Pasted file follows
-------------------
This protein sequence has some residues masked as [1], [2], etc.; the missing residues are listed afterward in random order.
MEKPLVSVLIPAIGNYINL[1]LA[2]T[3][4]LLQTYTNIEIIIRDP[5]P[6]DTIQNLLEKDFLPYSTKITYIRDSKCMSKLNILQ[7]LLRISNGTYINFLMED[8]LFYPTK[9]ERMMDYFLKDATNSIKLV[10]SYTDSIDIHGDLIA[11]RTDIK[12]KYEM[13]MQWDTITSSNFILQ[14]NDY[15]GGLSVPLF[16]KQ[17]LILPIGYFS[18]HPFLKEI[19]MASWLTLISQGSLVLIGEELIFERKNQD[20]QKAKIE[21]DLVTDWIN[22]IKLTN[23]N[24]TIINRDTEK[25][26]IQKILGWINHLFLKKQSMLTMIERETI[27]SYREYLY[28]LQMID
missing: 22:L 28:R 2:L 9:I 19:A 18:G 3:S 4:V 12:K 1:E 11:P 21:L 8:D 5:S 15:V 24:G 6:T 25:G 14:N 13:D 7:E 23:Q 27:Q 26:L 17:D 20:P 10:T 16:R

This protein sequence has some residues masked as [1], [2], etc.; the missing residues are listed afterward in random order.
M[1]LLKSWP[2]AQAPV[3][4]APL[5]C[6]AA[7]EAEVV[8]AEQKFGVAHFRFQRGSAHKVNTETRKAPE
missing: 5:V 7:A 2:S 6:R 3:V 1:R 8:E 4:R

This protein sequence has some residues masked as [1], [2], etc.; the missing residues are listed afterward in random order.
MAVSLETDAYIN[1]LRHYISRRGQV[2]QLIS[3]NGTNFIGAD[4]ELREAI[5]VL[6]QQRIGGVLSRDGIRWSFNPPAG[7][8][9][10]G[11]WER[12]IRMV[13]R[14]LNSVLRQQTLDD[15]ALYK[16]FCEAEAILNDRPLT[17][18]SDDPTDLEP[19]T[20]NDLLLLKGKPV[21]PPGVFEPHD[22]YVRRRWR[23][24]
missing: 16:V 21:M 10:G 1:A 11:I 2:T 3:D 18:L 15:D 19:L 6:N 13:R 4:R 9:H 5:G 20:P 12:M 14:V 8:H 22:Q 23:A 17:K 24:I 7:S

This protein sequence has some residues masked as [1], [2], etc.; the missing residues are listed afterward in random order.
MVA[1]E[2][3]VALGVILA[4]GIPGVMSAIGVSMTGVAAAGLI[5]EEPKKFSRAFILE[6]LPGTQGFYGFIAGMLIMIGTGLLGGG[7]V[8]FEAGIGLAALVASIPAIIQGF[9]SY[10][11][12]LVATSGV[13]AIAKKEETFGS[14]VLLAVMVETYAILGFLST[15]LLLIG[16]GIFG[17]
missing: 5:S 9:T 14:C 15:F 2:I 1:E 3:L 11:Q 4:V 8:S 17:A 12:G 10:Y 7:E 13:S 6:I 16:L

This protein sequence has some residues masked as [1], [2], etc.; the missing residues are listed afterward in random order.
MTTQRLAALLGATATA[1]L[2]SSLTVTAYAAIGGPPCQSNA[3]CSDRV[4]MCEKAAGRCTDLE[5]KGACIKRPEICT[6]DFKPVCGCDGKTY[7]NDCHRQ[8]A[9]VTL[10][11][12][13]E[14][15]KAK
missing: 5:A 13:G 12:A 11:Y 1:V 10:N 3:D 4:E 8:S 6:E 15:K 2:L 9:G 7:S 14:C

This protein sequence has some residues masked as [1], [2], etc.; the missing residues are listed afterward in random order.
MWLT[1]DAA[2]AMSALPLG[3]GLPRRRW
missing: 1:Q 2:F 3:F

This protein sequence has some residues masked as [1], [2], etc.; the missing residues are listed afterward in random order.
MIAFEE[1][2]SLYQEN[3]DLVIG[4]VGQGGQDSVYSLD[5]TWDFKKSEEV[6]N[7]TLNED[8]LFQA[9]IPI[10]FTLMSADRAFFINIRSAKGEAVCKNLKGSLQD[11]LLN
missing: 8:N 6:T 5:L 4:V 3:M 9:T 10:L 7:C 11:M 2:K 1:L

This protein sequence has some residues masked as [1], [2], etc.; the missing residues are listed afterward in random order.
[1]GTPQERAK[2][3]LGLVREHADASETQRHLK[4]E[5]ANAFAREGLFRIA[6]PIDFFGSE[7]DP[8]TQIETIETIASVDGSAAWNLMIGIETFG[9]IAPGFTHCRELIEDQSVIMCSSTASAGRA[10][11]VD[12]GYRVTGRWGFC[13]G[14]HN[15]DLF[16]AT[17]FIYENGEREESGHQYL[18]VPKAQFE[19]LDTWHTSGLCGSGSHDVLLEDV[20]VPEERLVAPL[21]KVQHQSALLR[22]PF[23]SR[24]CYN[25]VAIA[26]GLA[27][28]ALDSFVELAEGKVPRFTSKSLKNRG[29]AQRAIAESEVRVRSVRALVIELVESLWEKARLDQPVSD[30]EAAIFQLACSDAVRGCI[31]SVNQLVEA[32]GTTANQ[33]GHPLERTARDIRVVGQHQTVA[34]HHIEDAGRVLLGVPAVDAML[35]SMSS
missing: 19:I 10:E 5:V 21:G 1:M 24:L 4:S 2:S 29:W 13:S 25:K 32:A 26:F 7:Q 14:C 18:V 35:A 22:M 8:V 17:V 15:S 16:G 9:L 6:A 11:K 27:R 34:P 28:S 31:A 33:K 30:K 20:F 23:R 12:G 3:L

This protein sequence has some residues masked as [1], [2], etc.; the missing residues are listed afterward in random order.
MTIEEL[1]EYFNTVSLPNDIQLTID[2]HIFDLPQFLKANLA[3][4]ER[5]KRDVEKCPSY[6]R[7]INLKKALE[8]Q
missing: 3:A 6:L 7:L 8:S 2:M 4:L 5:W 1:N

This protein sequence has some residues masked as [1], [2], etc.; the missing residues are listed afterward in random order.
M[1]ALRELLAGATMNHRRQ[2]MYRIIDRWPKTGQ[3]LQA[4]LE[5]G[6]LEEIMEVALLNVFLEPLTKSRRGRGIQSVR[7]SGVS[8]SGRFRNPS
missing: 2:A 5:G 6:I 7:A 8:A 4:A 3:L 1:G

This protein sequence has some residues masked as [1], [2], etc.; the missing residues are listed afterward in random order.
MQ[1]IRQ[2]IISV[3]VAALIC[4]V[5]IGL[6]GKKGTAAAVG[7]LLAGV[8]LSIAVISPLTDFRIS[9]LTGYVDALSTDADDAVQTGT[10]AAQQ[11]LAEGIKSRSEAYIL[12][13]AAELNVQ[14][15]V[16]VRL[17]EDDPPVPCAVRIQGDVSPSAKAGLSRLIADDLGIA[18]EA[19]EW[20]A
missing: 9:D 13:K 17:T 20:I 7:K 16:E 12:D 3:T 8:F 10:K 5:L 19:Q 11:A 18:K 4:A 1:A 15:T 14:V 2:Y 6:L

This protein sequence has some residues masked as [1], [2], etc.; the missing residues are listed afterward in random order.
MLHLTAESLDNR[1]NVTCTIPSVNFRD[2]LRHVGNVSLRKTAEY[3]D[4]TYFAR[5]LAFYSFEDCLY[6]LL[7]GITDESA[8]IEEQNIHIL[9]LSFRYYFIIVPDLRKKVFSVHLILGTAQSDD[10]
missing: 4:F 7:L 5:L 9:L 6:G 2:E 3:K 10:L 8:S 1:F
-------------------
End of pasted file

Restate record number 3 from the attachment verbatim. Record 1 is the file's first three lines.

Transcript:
This protein sequence has some residues masked as [1], [2], etc.; the missing residues are listed afterward in random order.
MAVSLETDAYIN[1]LRHYISRRGQV[2]QLIS[3]NGTNFIGAD[4]ELREAI[5]VL[6]QQRIGGVLSRDGIRWSFNPPAG[7][8][9][10]G[11]WER[12]IRMV[13]R[14]LNSVLRQQTLDD[15]ALYK[16]FCEAEAILNDRPLT[17][18]SDDPTDLEP[19]T[20]NDLLLLKGKPV[21]PPGVFEPHD[22]YVRRRWR[23][24]
missing: 16:V 21:M 10:G 1:A 11:I 2:T 3:D 18:L 15:D 19:L 6:N 13:R 4:R 9:H 5:G 20:P 12:M 14:V 8:H 22:Q 23:A 17:K 24:I 7:S